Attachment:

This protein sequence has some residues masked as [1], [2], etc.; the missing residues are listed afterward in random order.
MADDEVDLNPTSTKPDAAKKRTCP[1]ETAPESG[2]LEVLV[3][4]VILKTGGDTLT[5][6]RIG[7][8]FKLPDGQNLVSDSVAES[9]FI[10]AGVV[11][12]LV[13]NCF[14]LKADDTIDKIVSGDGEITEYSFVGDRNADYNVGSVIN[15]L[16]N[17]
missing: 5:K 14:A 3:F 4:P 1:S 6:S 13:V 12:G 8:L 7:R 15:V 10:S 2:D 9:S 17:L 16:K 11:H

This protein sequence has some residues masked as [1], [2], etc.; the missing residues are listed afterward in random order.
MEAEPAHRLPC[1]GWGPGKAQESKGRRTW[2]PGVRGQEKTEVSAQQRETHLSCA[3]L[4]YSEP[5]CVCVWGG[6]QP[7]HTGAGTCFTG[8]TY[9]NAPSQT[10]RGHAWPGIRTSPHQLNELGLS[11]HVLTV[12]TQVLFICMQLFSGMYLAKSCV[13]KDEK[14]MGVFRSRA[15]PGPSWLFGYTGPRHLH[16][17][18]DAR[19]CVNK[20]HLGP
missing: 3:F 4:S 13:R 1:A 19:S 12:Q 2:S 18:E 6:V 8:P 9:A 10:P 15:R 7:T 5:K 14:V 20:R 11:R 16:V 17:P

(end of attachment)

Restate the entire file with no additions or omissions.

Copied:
This protein sequence has some residues masked as [1], [2], etc.; the missing residues are listed afterward in random order.
MADDEVDLNPTSTKPDAAKKRTCP[1]ETAPESG[2]LEVLV[3][4]VILKTGGDTLT[5][6]RIG[7][8]FKLPDGQNLVSDSVAES[9]FI[10]AGVV[11][12]LV[13]NCF[14]LKADDTIDKIVSGDGEITEYSFVGDRNADYNVGSVIN[15]L[16]N[17]
missing: 5:K 14:A 3:F 4:P 1:S 6:S 13:V 12:G 8:L 7:R 15:V 10:S 2:D 9:S 17:L 16:K 11:H

This protein sequence has some residues masked as [1], [2], etc.; the missing residues are listed afterward in random order.
MEAEPAHRLPC[1]GWGPGKAQESKGRRTW[2]PGVRGQEKTEVSAQQRETHLSCA[3]L[4]YSEP[5]CVCVWGG[6]QP[7]HTGAGTCFTG[8]TY[9]NAPSQT[10]RGHAWPGIRTSPHQLNELGLS[11]HVLTV[12]TQVLFICMQLFSGMYLAKSCV[13]KDEK[14]MGVFRSRA[15]PGPSWLFGYTGPRHLH[16][17][18]DAR[19]CVNK[20]HLGP
missing: 3:F 4:S 13:R 1:A 19:S 12:Q 2:S 18:E 6:V 8:P 9:A 10:P 15:R 7:T 5:K 14:V 20:R 11:R 16:V 17:P